This may be one of the main reasons why there aren’t any additional built-in LCD screens, audio ports or any other flashy design elements (although I doubt that RGB would have made such a heavy difference in terms of power consumption and the addition of dedicated programmable keys would have brighten some user’s day).

Features and Functionality
Besides being a mechanical keyboard, the main highlight of the GameSir GK300 is the fact that it’s wireless and suitable for gaming. It took a lot of convincing to make the gamers switch from the wired mouse to the wireless gaming mouse mainly because the tests objectively showed that now, there is no difference between the latency of a wired gaming mouse and a wireless gaming mouse. Unfortunately, the same can’t be said about the wireless gaming keyboards which are a bit more complicated to test (to properly measure the latency of a keyboard, I would need a high speed camera which … well, I don’t currently own).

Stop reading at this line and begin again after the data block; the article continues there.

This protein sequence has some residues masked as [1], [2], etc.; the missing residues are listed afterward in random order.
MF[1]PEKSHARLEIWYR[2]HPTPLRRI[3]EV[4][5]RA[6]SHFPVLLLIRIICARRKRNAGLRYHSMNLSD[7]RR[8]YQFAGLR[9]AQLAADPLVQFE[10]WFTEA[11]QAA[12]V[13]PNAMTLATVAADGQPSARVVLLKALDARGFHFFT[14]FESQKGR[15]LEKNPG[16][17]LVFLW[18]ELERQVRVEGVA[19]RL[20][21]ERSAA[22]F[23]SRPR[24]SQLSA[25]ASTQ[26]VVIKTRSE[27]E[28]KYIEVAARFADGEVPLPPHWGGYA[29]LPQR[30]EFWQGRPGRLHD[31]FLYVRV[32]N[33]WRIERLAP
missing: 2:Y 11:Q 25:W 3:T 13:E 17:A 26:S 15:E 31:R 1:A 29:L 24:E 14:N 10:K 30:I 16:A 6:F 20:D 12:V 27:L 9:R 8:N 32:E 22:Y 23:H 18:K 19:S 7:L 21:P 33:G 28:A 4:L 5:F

The traditional mechanical keyboard remains a favorite for gamers due to its low latency mainly because of the way the user interacts with the keys: the shorter the key travel distance, the lower the latency. The wireless mechanical keyboard can accomplish the same feat, but it does come with a new complication: the wireless communication itself which is vulnerable to interference.
There are various technologies to ensure that the wireless connection will have the same low latency as the cable and GameSir calls it the Agility X 2.4GHz. I encountered this technology on the GM300 wireless gaming mouse and it did a great job at keeping the latency low and on the GK300, it should have the same role, featuring the 1000Hz polling rate (1ms) – although you still need to take into account the key stroke delay.